In September 1980 he and Ono signed a contract with the newly formed Geffen Records, and on November 15 they released Double Fantasy (#1, 1980). A series of revealing interviews were published, "(Just Like) Starting Over" hit #1, and there was talk of a possible world tour.

But on December 8,1980, Lennon, returning with Ono to their Dakota apartment on New York Cityís Upper West Side, was shot seven times by Mark David Chapman, a 25-year-old drifter and Beatles fan to whom Lennon had given an autograph a few hours earlier. Lennon was pronounced dead on arrival at Roosevelt Hospital. At Onoís request, on December 14 a ten-minute silent vigil was held at 2:00 p.m. EST in which millions around the world participated. Lennonís remains were cremated in Hartsdale, New York. At the time of his death, Lennon was holding in band a tape of Onoís "Walking on Thin Ice."

Two other singles from Double Fantasy were hits: "Woman" (#2, 1981) and "Watching the Wheels" (#10, 1981). Double Fantasy won a Grammy for Album of the Year (1981). Three months after the murder, Ono released Season of Glass (#49), an LP that deals with Lennonís death (his cracked and bloodstained eyeglasses are shown on the front jacket), although many of the songs were written before his shooting. Season of Glass is the best known of Onoís solo LPs; it was the first to receive attention outside avant-garde and critical circles.

In 1982 Ono left Geffen for Polydor, where she released Itís Alright, Milk and Honey (which featured six songs by Ono and six by Lennon) (#11, 1984), and Starpeace. During the Starpeace Tour Ono performed behind the Iron Curtain, in Budapest, Hungary, but the tour was not as warmly received elsewhere. None of these albums was particularly successful commercially, but in the wake of renewed appreciation for Onoís work, Rykodisc issued the six-CD box set Onobox in 1992 (Walking on Thin Ice is a compilation from that). In 1984 a number of artists, including Rosanne Cash, Harry Nilsson, Elvis Costello, Roberta Flack, and Sean Lennon (in his recording debut) participated in Every Man Has a Woman Who Loves Him, a collection of Ono songs. Following a 1989 retrospective at New Yorkís Whitney Museum, Onoís work found a new audience and has since been shown continuously throughout the world. In 1994 she wrote a rock opera entitled New York Rock, which ran Off-Broadway for two weeks to largely positive reviews. Clearly autobiographical, the play was a love story that ends in a murder, and featured songs from every phase of her recording career.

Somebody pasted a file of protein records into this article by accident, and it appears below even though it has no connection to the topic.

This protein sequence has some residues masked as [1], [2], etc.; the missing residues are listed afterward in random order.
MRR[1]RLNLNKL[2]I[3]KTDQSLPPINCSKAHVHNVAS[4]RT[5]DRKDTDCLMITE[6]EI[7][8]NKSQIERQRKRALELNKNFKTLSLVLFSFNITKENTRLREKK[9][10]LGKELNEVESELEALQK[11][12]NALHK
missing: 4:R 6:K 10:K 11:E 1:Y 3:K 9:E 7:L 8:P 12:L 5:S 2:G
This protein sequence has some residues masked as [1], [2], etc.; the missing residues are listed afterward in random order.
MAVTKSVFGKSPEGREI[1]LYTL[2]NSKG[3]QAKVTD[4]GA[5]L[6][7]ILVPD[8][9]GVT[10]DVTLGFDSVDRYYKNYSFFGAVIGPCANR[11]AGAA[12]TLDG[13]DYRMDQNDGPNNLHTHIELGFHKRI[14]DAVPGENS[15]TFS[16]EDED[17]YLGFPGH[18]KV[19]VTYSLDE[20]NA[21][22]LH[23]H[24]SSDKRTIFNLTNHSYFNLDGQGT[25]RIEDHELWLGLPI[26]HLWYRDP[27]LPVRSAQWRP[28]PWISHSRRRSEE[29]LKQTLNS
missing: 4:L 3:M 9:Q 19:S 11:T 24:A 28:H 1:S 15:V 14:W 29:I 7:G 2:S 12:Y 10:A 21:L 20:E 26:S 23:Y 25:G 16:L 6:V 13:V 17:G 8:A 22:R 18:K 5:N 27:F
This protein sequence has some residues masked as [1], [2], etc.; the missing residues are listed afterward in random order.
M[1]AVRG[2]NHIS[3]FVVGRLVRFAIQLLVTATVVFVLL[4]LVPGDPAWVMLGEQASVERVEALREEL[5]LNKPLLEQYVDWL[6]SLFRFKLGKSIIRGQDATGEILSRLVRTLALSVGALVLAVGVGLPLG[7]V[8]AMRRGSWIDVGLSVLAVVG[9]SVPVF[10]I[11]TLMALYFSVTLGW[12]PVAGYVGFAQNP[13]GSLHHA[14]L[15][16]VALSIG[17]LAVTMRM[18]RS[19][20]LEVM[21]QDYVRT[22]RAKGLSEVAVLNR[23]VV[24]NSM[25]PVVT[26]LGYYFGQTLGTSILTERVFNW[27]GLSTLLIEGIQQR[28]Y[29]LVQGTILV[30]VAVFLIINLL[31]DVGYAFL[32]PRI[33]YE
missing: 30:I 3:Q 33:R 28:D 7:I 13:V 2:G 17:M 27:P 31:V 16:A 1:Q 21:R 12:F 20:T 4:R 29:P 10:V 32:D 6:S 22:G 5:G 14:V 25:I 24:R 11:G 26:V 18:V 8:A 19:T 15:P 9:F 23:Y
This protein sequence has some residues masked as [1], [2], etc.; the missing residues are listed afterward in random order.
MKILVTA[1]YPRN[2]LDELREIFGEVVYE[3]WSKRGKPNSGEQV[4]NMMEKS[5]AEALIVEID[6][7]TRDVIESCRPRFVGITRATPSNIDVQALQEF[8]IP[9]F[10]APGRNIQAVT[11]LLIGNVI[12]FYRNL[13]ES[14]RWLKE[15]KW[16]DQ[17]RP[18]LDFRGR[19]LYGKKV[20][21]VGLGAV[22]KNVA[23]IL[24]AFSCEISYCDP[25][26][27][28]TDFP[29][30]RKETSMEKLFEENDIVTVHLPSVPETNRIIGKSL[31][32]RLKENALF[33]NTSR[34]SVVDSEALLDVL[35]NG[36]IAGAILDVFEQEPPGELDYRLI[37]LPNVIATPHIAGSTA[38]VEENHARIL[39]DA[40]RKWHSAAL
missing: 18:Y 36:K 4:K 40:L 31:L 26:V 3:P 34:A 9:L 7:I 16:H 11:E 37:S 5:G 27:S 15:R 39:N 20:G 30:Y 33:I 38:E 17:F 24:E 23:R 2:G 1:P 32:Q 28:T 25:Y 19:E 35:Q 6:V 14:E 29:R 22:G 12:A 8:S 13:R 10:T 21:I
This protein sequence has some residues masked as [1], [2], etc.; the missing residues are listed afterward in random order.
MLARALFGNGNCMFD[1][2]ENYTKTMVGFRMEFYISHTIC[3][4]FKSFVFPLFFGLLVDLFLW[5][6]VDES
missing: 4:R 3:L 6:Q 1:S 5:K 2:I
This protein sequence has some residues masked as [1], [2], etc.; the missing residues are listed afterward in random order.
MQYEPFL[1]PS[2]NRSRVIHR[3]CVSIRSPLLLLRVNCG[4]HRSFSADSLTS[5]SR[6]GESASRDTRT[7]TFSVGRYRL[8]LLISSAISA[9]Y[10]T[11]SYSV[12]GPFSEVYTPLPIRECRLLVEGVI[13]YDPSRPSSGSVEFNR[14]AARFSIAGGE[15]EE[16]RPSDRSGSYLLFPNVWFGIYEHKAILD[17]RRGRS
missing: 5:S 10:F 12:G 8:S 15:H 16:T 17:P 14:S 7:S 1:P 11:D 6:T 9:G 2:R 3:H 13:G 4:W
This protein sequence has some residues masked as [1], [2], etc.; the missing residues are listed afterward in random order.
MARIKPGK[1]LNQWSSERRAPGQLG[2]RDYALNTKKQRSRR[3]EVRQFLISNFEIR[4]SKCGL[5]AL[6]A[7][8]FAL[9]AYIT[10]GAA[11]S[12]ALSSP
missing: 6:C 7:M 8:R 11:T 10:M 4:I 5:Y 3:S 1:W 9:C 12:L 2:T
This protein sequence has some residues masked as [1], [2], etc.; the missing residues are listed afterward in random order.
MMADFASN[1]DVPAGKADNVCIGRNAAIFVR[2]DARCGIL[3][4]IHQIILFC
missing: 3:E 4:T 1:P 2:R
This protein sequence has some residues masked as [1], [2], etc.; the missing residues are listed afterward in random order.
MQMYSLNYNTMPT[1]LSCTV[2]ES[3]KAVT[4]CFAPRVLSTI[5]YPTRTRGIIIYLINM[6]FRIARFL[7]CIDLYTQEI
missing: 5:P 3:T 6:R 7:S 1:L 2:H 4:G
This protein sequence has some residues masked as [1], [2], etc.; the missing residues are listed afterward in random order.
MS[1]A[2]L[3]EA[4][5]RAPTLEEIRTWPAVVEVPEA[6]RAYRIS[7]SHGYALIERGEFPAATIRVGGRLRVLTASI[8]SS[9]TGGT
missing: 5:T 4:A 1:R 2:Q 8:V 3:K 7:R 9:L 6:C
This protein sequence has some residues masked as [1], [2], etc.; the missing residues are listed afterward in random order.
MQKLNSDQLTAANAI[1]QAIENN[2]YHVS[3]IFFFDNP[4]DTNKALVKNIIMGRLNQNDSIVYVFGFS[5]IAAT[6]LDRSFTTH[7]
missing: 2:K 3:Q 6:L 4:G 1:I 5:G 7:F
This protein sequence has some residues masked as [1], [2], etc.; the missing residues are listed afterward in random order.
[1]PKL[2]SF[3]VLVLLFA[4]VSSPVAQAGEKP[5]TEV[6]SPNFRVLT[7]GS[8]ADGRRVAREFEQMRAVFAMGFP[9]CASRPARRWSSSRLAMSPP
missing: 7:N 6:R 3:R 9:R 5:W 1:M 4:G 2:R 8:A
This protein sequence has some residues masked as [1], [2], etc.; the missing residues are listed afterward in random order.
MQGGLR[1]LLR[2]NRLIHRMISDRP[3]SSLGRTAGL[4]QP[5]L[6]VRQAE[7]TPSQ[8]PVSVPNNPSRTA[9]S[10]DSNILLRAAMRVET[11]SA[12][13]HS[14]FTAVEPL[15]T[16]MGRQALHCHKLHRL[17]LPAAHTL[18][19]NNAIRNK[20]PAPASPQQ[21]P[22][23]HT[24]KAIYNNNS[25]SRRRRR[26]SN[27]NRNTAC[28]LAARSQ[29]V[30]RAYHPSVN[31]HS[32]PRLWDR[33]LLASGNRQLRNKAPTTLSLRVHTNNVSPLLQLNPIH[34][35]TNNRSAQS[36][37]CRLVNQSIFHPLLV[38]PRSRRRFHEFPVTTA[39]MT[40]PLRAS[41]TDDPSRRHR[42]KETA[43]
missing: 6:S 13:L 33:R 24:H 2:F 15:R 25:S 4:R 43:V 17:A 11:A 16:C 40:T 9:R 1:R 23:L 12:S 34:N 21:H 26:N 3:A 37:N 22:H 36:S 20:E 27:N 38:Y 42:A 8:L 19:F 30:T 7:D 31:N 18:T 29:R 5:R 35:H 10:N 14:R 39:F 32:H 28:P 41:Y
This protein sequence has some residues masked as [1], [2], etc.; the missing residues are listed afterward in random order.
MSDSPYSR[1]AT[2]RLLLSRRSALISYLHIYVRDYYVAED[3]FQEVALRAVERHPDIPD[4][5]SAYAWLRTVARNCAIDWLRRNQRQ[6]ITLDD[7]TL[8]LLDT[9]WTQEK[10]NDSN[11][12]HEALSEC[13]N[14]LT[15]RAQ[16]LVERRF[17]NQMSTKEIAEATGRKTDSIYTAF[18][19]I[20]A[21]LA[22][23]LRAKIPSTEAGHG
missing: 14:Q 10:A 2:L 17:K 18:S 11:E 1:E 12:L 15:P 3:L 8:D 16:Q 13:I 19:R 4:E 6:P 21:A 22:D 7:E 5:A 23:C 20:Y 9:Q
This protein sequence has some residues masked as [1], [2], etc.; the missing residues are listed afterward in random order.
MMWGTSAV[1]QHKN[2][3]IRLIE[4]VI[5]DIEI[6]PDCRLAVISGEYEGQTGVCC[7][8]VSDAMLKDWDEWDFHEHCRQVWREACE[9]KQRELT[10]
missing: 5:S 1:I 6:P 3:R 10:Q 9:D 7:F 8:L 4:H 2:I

In addition to pursuing her own projects, Ono has maintained careful watch over the Lennon legacy. In the mid-Eighties she opened the Lennon archives to Andrew Solt and David Wolper for their 1988 film biography Imagine (which was accompanied by a coffee-table photo book of the same title). Coming as it did just a few months after the publication of Albert Goldmanís scurrilous The Lives of John Lennon, some observers saw Imagine as a piece of spin control. In fact, however, it had been in the works for over five years by then. Onoís decision not to sue Goldman (she stated that her lawyers warned that legal action would only bring more attention to the discredited tome) was in itself controversial. Paul McCartney urged a public boycott of the Goldman book, which was almost universally reviled. Shortly after its publication, Sean asked to study abroad, and Ono accompanied him to Geneva, where they took up residence for a few years. On September 30, 1988, a week before Imagineís release, John Lennon received his star on the Hollywood Walk of Fame. It is located near the Capitol Records building.

On March 21, 1984, Ono, Sean Lennon, and Julian Lennon were present as New York City mayor Ed Koch officially opened Strawberry Fields, a triangular section of Central Park dedicated to his memory and filled with plants, rocks, and other objects that Ono had solicited from heads of state around the world. The day before, March 20, marked the coupleís 15th wedding anniversary.